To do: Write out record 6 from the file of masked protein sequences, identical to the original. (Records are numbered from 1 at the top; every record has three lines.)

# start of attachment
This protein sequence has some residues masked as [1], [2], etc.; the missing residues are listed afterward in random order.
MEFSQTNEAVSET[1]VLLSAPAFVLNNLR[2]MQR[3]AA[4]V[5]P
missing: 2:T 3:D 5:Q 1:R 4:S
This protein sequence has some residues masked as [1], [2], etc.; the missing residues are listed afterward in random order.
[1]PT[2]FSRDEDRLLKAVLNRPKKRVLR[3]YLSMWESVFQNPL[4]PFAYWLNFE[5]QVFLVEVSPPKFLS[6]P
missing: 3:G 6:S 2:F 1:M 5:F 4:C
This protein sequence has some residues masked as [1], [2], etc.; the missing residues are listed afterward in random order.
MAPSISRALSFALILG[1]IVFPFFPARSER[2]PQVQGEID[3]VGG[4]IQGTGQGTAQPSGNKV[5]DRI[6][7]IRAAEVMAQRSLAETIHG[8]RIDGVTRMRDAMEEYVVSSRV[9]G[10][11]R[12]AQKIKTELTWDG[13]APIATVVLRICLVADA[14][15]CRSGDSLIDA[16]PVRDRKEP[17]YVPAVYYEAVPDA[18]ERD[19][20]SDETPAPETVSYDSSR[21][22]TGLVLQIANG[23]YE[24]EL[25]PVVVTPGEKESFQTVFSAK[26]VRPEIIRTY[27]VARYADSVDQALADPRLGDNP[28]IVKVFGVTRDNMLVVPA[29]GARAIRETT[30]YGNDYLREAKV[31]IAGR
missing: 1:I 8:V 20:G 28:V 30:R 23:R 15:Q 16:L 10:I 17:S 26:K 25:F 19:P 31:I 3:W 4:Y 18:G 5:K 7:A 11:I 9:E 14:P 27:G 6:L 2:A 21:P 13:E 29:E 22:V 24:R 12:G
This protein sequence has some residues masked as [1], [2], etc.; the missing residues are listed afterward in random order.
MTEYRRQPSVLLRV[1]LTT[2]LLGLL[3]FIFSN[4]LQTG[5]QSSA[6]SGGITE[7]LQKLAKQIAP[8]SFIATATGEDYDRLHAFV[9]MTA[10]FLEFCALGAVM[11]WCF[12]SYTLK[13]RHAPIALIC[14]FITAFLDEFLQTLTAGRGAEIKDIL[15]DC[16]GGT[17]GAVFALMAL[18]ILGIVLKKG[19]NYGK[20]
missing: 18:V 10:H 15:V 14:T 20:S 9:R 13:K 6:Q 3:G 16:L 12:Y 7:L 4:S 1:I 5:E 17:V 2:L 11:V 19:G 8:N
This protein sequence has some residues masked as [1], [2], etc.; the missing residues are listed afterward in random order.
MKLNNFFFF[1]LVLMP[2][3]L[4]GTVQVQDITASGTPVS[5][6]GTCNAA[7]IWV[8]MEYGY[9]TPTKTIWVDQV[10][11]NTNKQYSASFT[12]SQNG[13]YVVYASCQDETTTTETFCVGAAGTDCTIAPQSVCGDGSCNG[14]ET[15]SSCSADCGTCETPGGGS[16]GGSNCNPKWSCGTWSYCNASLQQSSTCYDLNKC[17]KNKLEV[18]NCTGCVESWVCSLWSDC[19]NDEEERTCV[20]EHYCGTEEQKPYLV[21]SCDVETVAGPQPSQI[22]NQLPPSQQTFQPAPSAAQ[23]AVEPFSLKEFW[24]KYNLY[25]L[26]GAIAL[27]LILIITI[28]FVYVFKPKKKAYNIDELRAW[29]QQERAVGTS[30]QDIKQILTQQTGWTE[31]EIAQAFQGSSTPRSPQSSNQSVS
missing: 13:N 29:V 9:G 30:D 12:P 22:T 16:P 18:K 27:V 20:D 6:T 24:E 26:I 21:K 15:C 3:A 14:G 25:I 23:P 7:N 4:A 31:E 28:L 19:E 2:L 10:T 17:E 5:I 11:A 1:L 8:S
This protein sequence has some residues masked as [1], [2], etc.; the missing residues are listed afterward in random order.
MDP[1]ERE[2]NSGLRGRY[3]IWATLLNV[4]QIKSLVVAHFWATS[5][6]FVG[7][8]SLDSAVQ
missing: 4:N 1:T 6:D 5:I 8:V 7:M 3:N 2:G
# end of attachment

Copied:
This protein sequence has some residues masked as [1], [2], etc.; the missing residues are listed afterward in random order.
MDP[1]ERE[2]NSGLRGRY[3]IWATLLNV[4]QIKSLVVAHFWATS[5][6]FVG[7][8]SLDSAVQ
missing: 4:N 1:T 6:D 5:I 8:V 7:M 3:N 2:G